Gates takes on new critic role
Niagara Falls NDP MPP Wayne Gates. (NIAGARA FALLS REVIEW/POSTMEDIA NETWORK FILE PHOTO)
Wayne Gates says he plans to fight for Ontarians who are taken advantage of by door-to-door salespeople in his new role as a provincial critic for government and consumer services.
The Niagara Falls NDP MPP took on the responsibility as the party’s critic while MPP Jagmeet Singh campaigns for the leadership of the federal NDP.
Government and consumer services includes auto insurance rates, Service Ontario and door-to-door sales legislation.
Gates said his constituency office has heard of a “number of cases” where residents, mostly seniors, have signed contracts with door-to-door salespeople without fully understanding the ramifications of their actions.
“Most of the ones that are coming into our office are seniors who, for a number of reasons, some could be hearing issues, some could be because of some language barriers, they’re signing on to contracts and when they find out what they signed on to and find out the overall cost of it, they’re coming to our office to see what we can do to get them out of their contracts.”
Gates described some of the cases as “really, really sad.”
He said he looks forward to heightening the awareness of the issue.
Gates said a Putting Consumers First bill intended to protect consumers was recently passed, but it’s “watered down a bit” from a private member’s bill that would have provided for more consumer protections.
“The bill doesn’t say they can’t do it, so obviously I have to do some more research,” he said.
“I’m going to do everything we can to make sure that our communities and the communities right across Ontario aren’t being taken advantage of, in particular, seniors.”
Gates has experience being a government critic for the NDP.
He was the party’s critic for transportation and was asked by Leader Andrea Horwath to be the critic for Infrastructure Ontario and for public-private partnerships.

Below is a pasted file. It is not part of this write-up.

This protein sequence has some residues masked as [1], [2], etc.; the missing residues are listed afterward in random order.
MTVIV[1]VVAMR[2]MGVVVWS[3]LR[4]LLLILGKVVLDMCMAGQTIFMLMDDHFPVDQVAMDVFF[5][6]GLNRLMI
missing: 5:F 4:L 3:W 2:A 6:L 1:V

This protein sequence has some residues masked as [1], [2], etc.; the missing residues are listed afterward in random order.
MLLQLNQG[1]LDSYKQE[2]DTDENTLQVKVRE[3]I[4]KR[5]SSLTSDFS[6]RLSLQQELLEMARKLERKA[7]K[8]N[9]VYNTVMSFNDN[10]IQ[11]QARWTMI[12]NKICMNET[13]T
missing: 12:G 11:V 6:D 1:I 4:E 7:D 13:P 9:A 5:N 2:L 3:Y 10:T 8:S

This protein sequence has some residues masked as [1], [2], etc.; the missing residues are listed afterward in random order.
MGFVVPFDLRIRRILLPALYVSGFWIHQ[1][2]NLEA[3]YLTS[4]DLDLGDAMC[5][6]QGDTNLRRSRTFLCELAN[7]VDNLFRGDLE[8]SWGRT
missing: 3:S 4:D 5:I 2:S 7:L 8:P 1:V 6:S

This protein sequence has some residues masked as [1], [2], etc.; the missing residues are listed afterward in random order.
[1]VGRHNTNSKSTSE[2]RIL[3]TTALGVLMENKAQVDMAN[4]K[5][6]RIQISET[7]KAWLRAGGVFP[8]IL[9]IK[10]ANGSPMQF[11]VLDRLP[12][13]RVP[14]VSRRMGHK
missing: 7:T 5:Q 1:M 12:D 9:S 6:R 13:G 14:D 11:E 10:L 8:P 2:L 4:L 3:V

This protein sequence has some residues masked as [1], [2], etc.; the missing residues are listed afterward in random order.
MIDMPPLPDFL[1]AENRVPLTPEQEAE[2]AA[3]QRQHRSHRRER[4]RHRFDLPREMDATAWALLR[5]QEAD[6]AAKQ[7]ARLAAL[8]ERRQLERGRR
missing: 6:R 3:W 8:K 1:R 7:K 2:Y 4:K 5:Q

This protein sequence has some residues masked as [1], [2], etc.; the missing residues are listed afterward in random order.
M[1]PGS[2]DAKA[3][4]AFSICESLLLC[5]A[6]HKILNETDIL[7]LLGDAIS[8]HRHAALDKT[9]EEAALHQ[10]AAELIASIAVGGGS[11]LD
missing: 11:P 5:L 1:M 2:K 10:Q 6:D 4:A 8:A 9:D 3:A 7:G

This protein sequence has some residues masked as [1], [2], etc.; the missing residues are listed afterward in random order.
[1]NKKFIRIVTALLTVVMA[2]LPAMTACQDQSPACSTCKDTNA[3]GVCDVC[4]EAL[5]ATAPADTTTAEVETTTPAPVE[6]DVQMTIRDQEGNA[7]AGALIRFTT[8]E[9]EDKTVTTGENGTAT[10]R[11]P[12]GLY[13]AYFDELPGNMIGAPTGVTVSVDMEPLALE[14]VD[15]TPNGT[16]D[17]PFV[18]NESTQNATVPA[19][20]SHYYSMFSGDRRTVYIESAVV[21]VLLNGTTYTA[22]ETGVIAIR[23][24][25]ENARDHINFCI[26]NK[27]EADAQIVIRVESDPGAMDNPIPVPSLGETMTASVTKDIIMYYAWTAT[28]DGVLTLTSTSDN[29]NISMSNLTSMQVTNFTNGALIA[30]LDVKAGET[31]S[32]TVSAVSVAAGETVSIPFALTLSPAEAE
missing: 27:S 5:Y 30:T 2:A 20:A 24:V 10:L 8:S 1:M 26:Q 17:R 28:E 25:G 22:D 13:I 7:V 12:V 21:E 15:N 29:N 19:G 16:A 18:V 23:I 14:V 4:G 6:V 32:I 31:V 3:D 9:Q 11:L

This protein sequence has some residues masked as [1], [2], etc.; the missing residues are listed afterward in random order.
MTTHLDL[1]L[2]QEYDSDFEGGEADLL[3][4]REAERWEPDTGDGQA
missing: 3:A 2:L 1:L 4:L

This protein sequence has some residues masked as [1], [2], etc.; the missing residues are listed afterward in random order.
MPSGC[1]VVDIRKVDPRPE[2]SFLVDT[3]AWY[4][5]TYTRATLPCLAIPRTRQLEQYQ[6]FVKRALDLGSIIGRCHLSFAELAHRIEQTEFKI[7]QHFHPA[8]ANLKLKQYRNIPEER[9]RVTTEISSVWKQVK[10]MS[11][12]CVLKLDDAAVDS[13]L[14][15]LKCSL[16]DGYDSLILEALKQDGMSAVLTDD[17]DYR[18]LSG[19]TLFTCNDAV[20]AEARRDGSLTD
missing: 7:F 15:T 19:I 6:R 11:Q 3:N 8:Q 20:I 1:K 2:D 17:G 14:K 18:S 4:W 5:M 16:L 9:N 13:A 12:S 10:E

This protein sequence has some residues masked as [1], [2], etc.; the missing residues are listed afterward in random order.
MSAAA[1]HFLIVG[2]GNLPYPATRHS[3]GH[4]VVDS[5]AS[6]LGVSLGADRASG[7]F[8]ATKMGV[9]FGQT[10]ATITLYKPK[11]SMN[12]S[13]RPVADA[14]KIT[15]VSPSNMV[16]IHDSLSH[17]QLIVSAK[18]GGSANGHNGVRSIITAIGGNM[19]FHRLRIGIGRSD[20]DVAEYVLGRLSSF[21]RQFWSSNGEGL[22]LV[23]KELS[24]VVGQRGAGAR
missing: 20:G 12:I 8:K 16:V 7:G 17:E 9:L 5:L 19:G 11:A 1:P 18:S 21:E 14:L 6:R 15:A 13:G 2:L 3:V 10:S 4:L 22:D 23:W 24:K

Gates said Horwath asked him last week if he would consider being the critic for government and consumer services.
“I think the main role is to keep the elected government, particularly a majority government, held to accountability,” he said, adding as a critic he’s raised concerns about unsafe bridges and highways.
This week in the legislature, Gates questioned Liberal Premier Kathleen Wynne about Ontario’s auto insurance rates.
Gates cited a report released by auto insurance advisor David Marshall that said the province’s auto rates are almost 55 per cent higher than the Canadian average.
He said Marshall’s report also highlighted that despite Ontario having the lowest level of auto accidents and “despite residents losing coverage under this Liberal government, we are paying by far the highest auto insurance rates in Canada.
“Is the premier proud of this record and will she admit her auto insurance policies have made life harder for people trying to get by?”
The question was fielded by Minister of Finance Charles Sousa, who acknowledged the criticisms found in the report.
“Mr. Marshall was correct, and we’ve been saying it from the beginning: We are having tremendously high costs of insurance in this province, and that creates higher premiums,” said Sousa.
“You’re right. In Alberta and other jurisdictions the costs of these claims are much lower and we have to get ours lower too. I hope you will support those initiatives as well.”
Gates said he also plans to highlight the need for more Service Ontario offices.
“The reality is, in my riding, we need more. They can’t provide the service that’s needed by the residents in my riding and, quite frankly, right across the province of Ontario.”
Gates said it will be his role to raise these issues and bring forward evidence and examples to back up his claims.
“A good, effective opposition is to make sure you raise these issues with the government, make sure you bring the proper research, the proper facts and highlight some of the concerns,” he said, adding the government has “picked up” some NDP ideas.
“First you have to earn their respect. They know that you’re going to bring forward things that are important to the residents of not only your riding, but across Ontario because I’m the critic not just for my riding. I’m not always right, but certainly the Liberals aren’t always right either.”